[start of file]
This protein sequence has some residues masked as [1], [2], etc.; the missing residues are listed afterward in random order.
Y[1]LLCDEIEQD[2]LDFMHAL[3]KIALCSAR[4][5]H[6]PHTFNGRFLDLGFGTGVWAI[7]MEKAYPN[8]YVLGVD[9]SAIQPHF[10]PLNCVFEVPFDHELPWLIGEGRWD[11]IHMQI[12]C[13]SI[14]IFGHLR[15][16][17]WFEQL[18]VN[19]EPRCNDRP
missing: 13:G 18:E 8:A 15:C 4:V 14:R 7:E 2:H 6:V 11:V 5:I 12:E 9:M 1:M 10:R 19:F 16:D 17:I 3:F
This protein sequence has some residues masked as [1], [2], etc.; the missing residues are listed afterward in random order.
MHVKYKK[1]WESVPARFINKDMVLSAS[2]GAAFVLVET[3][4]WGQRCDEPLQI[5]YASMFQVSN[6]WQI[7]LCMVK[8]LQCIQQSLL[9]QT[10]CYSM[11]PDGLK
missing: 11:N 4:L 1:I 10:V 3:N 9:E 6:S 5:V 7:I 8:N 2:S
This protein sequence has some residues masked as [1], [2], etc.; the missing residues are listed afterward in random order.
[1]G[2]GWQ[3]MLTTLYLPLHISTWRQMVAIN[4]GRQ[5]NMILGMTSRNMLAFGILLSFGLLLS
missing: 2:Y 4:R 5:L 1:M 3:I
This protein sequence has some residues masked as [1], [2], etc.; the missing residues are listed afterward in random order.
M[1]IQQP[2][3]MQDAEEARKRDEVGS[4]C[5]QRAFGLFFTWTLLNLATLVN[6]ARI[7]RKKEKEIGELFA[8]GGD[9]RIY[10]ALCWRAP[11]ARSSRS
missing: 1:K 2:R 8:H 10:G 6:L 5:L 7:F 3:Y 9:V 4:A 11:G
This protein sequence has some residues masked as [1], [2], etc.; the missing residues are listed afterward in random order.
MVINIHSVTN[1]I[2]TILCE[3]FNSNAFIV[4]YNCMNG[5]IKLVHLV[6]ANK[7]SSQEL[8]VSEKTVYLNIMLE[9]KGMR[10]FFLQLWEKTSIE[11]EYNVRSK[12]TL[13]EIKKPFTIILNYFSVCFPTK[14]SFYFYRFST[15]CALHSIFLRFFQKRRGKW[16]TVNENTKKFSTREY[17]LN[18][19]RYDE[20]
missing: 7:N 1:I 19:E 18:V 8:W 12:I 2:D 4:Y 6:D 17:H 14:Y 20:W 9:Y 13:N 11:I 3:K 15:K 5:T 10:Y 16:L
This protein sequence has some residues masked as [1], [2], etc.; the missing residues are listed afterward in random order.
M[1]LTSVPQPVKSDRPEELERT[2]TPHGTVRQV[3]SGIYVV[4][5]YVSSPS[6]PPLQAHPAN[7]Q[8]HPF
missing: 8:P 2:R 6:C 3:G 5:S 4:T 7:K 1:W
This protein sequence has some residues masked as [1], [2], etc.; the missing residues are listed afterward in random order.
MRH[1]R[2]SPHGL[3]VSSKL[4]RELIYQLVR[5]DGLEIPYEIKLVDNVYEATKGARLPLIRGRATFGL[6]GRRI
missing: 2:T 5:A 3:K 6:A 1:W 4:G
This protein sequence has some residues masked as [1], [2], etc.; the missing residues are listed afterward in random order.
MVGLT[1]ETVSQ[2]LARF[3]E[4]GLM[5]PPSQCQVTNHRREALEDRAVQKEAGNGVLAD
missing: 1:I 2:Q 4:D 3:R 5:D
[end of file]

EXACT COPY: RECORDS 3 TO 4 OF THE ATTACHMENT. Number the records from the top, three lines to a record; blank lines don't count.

This protein sequence has some residues masked as [1], [2], etc.; the missing residues are listed afterward in random order.
[1]G[2]GWQ[3]MLTTLYLPLHISTWRQMVAIN[4]GRQ[5]NMILGMTSRNMLAFGILLSFGLLLS
missing: 2:Y 4:R 5:L 1:M 3:I
This protein sequence has some residues masked as [1], [2], etc.; the missing residues are listed afterward in random order.
M[1]IQQP[2][3]MQDAEEARKRDEVGS[4]C[5]QRAFGLFFTWTLLNLATLVN[6]ARI[7]RKKEKEIGELFA[8]GGD[9]RIY[10]ALCWRAP[11]ARSSRS
missing: 1:K 2:R 8:H 10:G 6:L 5:L 7:F 3:Y 9:V 4:A 11:G